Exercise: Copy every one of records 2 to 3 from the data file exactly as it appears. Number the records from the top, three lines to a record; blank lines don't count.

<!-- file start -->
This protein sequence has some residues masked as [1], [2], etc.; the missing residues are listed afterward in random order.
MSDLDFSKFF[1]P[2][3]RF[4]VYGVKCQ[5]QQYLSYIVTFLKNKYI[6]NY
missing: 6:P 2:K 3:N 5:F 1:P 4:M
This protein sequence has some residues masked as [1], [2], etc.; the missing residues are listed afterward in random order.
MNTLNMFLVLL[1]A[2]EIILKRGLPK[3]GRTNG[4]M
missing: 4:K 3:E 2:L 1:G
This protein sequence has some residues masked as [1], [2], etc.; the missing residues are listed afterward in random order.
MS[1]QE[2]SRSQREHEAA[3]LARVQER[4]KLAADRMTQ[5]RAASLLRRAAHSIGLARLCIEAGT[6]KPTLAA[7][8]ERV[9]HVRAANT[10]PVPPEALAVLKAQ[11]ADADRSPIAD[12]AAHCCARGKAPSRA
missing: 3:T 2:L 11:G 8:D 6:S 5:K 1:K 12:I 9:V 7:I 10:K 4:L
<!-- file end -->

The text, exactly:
This protein sequence has some residues masked as [1], [2], etc.; the missing residues are listed afterward in random order.
MNTLNMFLVLL[1]A[2]EIILKRGLPK[3]GRTNG[4]M
missing: 4:K 3:E 2:L 1:G
This protein sequence has some residues masked as [1], [2], etc.; the missing residues are listed afterward in random order.
MS[1]QE[2]SRSQREHEAA[3]LARVQER[4]KLAADRMTQ[5]RAASLLRRAAHSIGLARLCIEAGT[6]KPTLAA[7][8]ERV[9]HVRAANT[10]PVPPEALAVLKAQ[11]ADADRSPIAD[12]AAHCCARGKAPSRA
missing: 3:T 2:L 11:G 8:D 6:S 5:K 1:K 12:I 9:V 7:I 10:K 4:L